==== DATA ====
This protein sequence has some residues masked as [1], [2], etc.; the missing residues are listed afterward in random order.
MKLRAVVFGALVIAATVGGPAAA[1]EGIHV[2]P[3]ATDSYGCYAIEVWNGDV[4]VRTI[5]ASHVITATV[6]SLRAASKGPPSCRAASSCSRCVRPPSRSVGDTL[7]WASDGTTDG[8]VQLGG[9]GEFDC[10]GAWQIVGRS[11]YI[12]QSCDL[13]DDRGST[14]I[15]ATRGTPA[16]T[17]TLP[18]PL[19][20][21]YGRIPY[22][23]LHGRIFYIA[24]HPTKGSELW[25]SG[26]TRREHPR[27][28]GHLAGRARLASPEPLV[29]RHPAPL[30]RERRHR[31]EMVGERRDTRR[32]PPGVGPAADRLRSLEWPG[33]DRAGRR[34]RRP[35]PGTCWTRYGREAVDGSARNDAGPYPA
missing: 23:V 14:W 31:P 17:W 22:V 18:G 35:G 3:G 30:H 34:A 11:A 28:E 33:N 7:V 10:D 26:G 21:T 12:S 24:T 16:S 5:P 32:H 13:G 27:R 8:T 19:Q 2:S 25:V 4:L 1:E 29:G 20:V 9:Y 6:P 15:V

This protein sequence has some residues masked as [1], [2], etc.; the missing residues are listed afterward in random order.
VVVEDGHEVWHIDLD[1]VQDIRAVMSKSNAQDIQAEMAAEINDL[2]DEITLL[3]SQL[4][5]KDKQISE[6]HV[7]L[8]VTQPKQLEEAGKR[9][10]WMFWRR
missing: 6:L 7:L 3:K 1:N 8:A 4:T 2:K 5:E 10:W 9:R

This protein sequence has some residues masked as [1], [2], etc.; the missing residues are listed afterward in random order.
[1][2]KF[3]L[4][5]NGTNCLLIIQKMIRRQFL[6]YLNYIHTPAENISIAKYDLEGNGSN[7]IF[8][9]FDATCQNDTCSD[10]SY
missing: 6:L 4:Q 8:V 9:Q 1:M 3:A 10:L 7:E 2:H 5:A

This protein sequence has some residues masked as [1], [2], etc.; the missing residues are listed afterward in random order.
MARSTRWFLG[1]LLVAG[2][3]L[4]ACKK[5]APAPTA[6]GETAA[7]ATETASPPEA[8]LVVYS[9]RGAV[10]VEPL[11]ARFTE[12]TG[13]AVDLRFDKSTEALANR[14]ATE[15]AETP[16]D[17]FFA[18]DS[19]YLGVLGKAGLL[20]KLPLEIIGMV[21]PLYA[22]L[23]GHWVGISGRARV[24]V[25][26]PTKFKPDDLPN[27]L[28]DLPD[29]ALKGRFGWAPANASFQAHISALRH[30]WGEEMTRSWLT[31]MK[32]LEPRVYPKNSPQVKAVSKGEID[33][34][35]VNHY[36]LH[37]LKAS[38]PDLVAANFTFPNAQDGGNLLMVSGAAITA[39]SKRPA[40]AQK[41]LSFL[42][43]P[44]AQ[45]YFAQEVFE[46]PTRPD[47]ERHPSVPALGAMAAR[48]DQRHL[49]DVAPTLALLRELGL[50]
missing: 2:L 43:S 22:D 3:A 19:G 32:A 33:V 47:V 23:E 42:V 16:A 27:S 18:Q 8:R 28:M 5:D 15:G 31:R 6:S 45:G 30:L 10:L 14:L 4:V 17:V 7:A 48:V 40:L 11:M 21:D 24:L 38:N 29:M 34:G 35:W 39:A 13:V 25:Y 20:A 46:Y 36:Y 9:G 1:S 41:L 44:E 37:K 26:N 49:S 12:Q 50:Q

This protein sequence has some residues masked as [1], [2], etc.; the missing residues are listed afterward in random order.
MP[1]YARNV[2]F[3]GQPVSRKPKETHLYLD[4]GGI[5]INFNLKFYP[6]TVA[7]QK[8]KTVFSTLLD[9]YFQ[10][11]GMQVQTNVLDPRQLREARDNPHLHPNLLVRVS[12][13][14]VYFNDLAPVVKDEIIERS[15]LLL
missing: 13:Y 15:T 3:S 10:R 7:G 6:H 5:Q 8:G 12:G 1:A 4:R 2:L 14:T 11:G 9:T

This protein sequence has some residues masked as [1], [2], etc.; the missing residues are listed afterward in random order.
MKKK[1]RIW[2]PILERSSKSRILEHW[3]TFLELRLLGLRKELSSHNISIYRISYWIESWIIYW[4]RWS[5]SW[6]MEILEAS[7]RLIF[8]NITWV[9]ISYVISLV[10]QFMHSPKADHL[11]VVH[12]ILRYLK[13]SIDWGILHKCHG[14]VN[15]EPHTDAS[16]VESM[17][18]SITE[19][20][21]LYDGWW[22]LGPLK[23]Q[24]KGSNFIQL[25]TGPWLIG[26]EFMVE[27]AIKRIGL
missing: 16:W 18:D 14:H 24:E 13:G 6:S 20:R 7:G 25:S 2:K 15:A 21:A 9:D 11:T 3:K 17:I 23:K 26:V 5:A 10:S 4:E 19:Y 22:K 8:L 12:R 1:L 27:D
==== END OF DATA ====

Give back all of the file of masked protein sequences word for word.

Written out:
This protein sequence has some residues masked as [1], [2], etc.; the missing residues are listed afterward in random order.
MKLRAVVFGALVIAATVGGPAAA[1]EGIHV[2]P[3]ATDSYGCYAIEVWNGDV[4]VRTI[5]ASHVITATV[6]SLRAASKGPPSCRAASSCSRCVRPPSRSVGDTL[7]WASDGTTDG[8]VQLGG[9]GEFDC[10]GAWQIVGRS[11]YI[12]QSCDL[13]DDRGST[14]I[15]ATRGTPA[16]T[17]TLP[18]PL[19][20][21]YGRIPY[22][23]LHGRIFYIA[24]HPTKGSELW[25]SG[26]TRREHPR[27][28]GHLAGRARLASPEPLV[29]RHPAPL[30]RERRHR[31]EMVGERRDTRR[32]PPGVGPAADRLRSLEWPG[33]DRAGRR[34]RRP[35]PGTCWTRYGREAVDGSARNDAGPYPA
missing: 23:V 14:W 31:P 17:W 22:V 18:G 35:G 3:G 30:H 34:A 11:A 28:E 33:N 7:V 10:D 26:G 21:T 12:S 24:T 16:S 5:P 32:H 13:G 27:R 8:T 19:Q 2:S 25:V 4:L 1:E 29:G 20:V 9:Y 6:P 15:V

This protein sequence has some residues masked as [1], [2], etc.; the missing residues are listed afterward in random order.
VVVEDGHEVWHIDLD[1]VQDIRAVMSKSNAQDIQAEMAAEINDL[2]DEITLL[3]SQL[4][5]KDKQISE[6]HV[7]L[8]VTQPKQLEEAGKR[9][10]WMFWRR
missing: 6:L 7:L 3:K 1:N 8:A 4:T 2:K 5:E 10:W 9:R

This protein sequence has some residues masked as [1], [2], etc.; the missing residues are listed afterward in random order.
[1][2]KF[3]L[4][5]NGTNCLLIIQKMIRRQFL[6]YLNYIHTPAENISIAKYDLEGNGSN[7]IF[8][9]FDATCQNDTCSD[10]SY
missing: 6:L 4:Q 8:V 9:Q 1:M 3:A 10:L 7:E 2:H 5:A

This protein sequence has some residues masked as [1], [2], etc.; the missing residues are listed afterward in random order.
MARSTRWFLG[1]LLVAG[2][3]L[4]ACKK[5]APAPTA[6]GETAA[7]ATETASPPEA[8]LVVYS[9]RGAV[10]VEPL[11]ARFTE[12]TG[13]AVDLRFDKSTEALANR[14]ATE[15]AETP[16]D[17]FFA[18]DS[19]YLGVLGKAGLL[20]KLPLEIIGMV[21]PLYA[22]L[23]GHWVGISGRARV[24]V[25][26]PTKFKPDDLPN[27]L[28]DLPD[29]ALKGRFGWAPANASFQAHISALRH[30]WGEEMTRSWLT[31]MK[32]LEPRVYPKNSPQVKAVSKGEID[33][34][35]VNHY[36]LH[37]LKAS[38]PDLVAANFTFPNAQDGGNLLMVSGAAITA[39]SKRPA[40]AQK[41]LSFL[42][43]P[44]AQ[45]YFAQEVFE[46]PTRPD[47]ERHPSVPALGAMAAR[48]DQRHL[49]DVAPTLALLRELGL[50]
missing: 2:L 43:S 22:D 3:A 19:G 32:A 33:V 47:V 23:E 42:V 16:A 27:S 18:Q 8:R 28:M 5:D 15:G 31:R 6:S 45:G 30:L 10:L 14:L 4:V 17:V 7:A 48:V 40:L 11:M 21:D 24:L 38:N 29:M 34:G 35:W 39:A 13:V 25:Y 20:A 46:Y 36:Y 9:G 1:S 41:L 44:E 37:K 26:N 49:S 12:Q 50:Q

This protein sequence has some residues masked as [1], [2], etc.; the missing residues are listed afterward in random order.
MP[1]YARNV[2]F[3]GQPVSRKPKETHLYLD[4]GGI[5]INFNLKFYP[6]TVA[7]QK[8]KTVFSTLLD[9]YFQ[10][11]GMQVQTNVLDPRQLREARDNPHLHPNLLVRVS[12][13][14]VYFNDLAPVVKDEIIERS[15]LLL
missing: 13:Y 15:T 3:S 10:R 7:G 6:H 5:Q 8:G 12:G 1:A 4:R 2:L 14:T 11:G 9:T

This protein sequence has some residues masked as [1], [2], etc.; the missing residues are listed afterward in random order.
MKKK[1]RIW[2]PILERSSKSRILEHW[3]TFLELRLLGLRKELSSHNISIYRISYWIESWIIYW[4]RWS[5]SW[6]MEILEAS[7]RLIF[8]NITWV[9]ISYVISLV[10]QFMHSPKADHL[11]VVH[12]ILRYLK[13]SIDWGILHKCHG[14]VN[15]EPHTDAS[16]VESM[17][18]SITE[19][20][21]LYDGWW[22]LGPLK[23]Q[24]KGSNFIQL[25]TGPWLIG[26]EFMVE[27]AIKRIGL
missing: 16:W 18:D 14:H 24:E 13:G 6:S 20:R 7:G 25:S 2:K 15:A 21:A 9:D 11:T 3:K 17:I 23:K 26:V 5:A 10:S 4:E 19:Y 22:K 8:L 12:R 1:L 27:D